But it sure helps.

Online Mr. Ypsi

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Re: The most interesting comment on ESPN baseball was made tonight
« Reply #26 on: July 07, 2013, 07:36:25 pm »
Ran across this old thread this afternoon (slow day ::)).

With general drug testing now, unless hundreds of players have figured out how to beat the system, I assume the steroid era is mostly behind us, yet it seems like nearly every MLB reliever can throw in the mid to upper 90s - and then there is Aroldis Chapman (about whom I've heard no accusations).  (Joel Zumaya seems to be out of baseball [arm troubles?] and Justin Verlander only VERY rarely hits 100 anymore.)

Mid to upper 90s no longer seems the province of 'freaks' or (presumably) guys who are juiced.  Perhaps there really HAS been a 'revolution' in throwing velocity?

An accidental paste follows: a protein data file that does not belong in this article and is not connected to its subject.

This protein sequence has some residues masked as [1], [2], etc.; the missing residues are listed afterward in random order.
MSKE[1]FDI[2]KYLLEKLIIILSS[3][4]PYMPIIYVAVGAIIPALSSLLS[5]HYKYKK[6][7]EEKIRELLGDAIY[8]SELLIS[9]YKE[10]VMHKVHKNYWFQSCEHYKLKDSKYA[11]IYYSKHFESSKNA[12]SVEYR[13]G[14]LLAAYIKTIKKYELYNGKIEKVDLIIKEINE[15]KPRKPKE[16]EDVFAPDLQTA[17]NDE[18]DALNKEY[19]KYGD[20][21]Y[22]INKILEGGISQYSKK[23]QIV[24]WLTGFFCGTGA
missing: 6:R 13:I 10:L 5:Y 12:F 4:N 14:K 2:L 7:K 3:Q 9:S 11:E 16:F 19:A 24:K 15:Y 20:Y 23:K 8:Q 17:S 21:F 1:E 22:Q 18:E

Offline Bombers798891

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Re: The most interesting comment on ESPN baseball was made tonight
« Reply #27 on: July 15, 2013, 04:46:36 pm »
Ran across this old thread this afternoon (slow day ::)).

With general drug testing now, unless hundreds of players have figured out how to beat the system, I assume the steroid era is mostly behind us, yet it seems like nearly every MLB reliever can throw in the mid to upper 90s - and then there is Aroldis Chapman (about whom I've heard no accusations).  (Joel Zumaya seems to be out of baseball [arm troubles?] and Justin Verlander only VERY rarely hits 100 anymore.)

Mid to upper 90s no longer seems the province of 'freaks' or (presumably) guys who are juiced.  Perhaps there really HAS been a 'revolution' in throwing velocity?

According to Pitch F/X data, 29 pitchers averaged at least 95 MPH on their fastballs in 2012
This year, that number is 13

Almost all of these pitchers are relievers, which of course, makes sense.